http://toledoblade.com/apps/pbcs.dll/article?AID=/20070415/NEWS08/704150316&SearchID=73278129833947 http://www.pdnonline.com/pdn/article_display.jsp?vnu_content_id=1003571795 9 http://www.cs.dartmouth.edu/farid/research/digitaltampering/index2.html 10 http://www.nppa.org/news_and_events/news/2005/03/newsweek.html 11 http://www.nytimes.com/1994/06/25/us/time-responds-to-criticism-over-simpson-cover.html
been manipulated.´12 While I don¶t think the public¶s perception has reached this level, at least not yet, Grundberg¶s prediction isn¶t that far off. Photo editing software has reached the level that makes it nearly impossible to spot skilled manipulations with the naked eye. Some of these photoshopped images are being discovered. The sad truth about this is that the manipulations are typically discovered because of the laziness of the photographer. The only reason Brian Walski¶s fake photo was discovered was because he cloned certain individuals and used them multiple times in the background. If he hadn¶t done that, his photo could have realistically been under Pulitzer consideration. Even Allan Detrich, whose digital alterations likely numbered in the hundreds if not thousands, was only discovered because one of his images was almost identically captured by another photographer. The problem with Detrich¶s photo was that it was missing a set of legs that appeared in the other photograph.13 The frightening reality is that any photographer that is skilled and disciplined enough could conceivably get away with photo manipulation for a very long time. To prevent digital manipulation of this kind from becoming commonplace, organizations like the NPPA have developed codes of ethics and conduct for photographers. Unfortunately, these guidelines for ethical behavior still leave a lot of grey areas. Most of these codes are aimed at preventing photographers from misrepresenting the subjects of their photographs. But what constitutes misrepresentation? In obvious cases, photographers add or subtract elements from photos, creating a composite photo that they couldn¶t capture. In other cases, maybe they just crop a photo in a way that misrepresents the scene. For instance, if someone was photographing a theater event that was only attended by 13 people, but they all sit in the front row, is it not manipulation to crop the photo to show only the stage and that front row? The content of the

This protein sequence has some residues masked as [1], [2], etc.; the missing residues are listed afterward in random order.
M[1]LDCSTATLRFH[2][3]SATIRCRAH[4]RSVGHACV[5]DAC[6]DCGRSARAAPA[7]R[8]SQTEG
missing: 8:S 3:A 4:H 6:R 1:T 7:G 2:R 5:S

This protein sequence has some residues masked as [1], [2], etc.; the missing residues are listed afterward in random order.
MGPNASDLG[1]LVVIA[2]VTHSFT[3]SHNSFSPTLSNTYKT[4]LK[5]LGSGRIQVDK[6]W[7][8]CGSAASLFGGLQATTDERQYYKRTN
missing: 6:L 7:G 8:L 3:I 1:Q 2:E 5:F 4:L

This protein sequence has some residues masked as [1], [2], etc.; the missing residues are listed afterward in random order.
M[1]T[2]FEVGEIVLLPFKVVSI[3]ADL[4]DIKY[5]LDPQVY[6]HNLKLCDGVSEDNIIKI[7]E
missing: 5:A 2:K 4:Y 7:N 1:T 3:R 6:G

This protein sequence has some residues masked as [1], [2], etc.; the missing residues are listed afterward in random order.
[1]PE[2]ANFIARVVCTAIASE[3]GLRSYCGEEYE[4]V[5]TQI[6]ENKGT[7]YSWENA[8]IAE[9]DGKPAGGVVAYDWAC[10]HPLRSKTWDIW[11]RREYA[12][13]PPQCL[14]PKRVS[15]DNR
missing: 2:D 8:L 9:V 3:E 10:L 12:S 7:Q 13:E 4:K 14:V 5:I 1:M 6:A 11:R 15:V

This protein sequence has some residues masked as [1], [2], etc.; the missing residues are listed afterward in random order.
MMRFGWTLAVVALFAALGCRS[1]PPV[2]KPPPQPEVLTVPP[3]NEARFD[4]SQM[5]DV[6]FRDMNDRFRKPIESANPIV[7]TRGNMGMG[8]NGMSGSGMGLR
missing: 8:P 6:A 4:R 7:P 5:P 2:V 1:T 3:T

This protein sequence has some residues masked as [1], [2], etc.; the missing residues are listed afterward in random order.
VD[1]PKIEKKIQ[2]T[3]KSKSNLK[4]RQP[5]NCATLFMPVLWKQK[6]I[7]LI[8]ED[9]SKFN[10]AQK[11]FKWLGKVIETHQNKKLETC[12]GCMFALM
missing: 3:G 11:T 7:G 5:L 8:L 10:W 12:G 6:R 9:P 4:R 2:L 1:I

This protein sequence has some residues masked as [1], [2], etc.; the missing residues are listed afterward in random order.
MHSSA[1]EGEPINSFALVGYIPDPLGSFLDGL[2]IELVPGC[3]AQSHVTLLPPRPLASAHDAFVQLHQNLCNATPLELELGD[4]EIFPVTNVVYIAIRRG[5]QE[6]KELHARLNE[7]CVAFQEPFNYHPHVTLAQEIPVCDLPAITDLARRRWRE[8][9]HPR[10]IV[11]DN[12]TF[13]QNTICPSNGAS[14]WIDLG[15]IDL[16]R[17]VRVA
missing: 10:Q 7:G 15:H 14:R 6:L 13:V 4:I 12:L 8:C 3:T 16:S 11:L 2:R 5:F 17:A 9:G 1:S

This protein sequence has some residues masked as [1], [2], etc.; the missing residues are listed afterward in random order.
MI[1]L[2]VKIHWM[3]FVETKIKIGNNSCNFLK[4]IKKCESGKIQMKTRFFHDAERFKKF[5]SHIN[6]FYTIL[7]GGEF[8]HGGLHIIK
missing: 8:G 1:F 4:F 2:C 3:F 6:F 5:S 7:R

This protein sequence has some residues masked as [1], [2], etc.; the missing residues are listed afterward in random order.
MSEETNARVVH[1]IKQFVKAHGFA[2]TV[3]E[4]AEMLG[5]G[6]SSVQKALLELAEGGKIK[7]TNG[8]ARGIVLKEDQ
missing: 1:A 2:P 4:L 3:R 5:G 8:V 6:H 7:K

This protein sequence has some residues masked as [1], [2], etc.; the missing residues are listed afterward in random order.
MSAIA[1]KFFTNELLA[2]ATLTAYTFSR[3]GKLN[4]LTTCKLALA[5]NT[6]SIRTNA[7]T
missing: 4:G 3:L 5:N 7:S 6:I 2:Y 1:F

photo was not necessarily manipulated, but the meaning of the image could have been totally changed. Instead of looking like a mostly empty theater, the photo instead insinuates that there¶s a packed theater behind that front row. That¶s as misleading as cloning an object into a photo. Again, where¶s the line? In North Carolina, a photographer named Patrick Schneider had three awards revoked. His offense? Lightening one photo, darkening another, and adding contrast to a third.14 None of his alterations affected the content of the photos, they merely made them more aesthetically appealing. That¶s where the line should be drawn. Should photographers add some kind of disclaimer if their aesthetic alterations cause the photograph to misrepresent the way the scene truly looked? Of course. Should they be punished for adding some contrast to their images? Absolutely not. The unfortunate truth is that rules and guidelines for photojournalism ethics can only go so far. In the end, it¶s up to photojournalists as individuals to stay honest and true to their photographs and encourage their colleagues to do the same.
Works Cited http://www.ajr.org/article.asp?id=4383 http://commfaculty.fullerton.edu/lester/writings/chapter6.html http://www.cs.dartmouth.edu/farid/research/digitaltampering/index1.html http://www.cs.dartmouth.edu/farid/research/digitaltampering/index2.html http://www.danheller.com/images/FAQ/Story1.jpg http://www.nppa.org/news_and_events/news/2005/03/newsweek.html http://www.nppa.org/professional_development/business_practices/ethics.html http://www.pdnonline.com/pdn/article_display.jsp?vnu_content_id=1003571795 http://toledoblade.com/apps/pbcs.dll/article?AID=/20070415/NEWS08/704150316&SearchID=7 3278129833947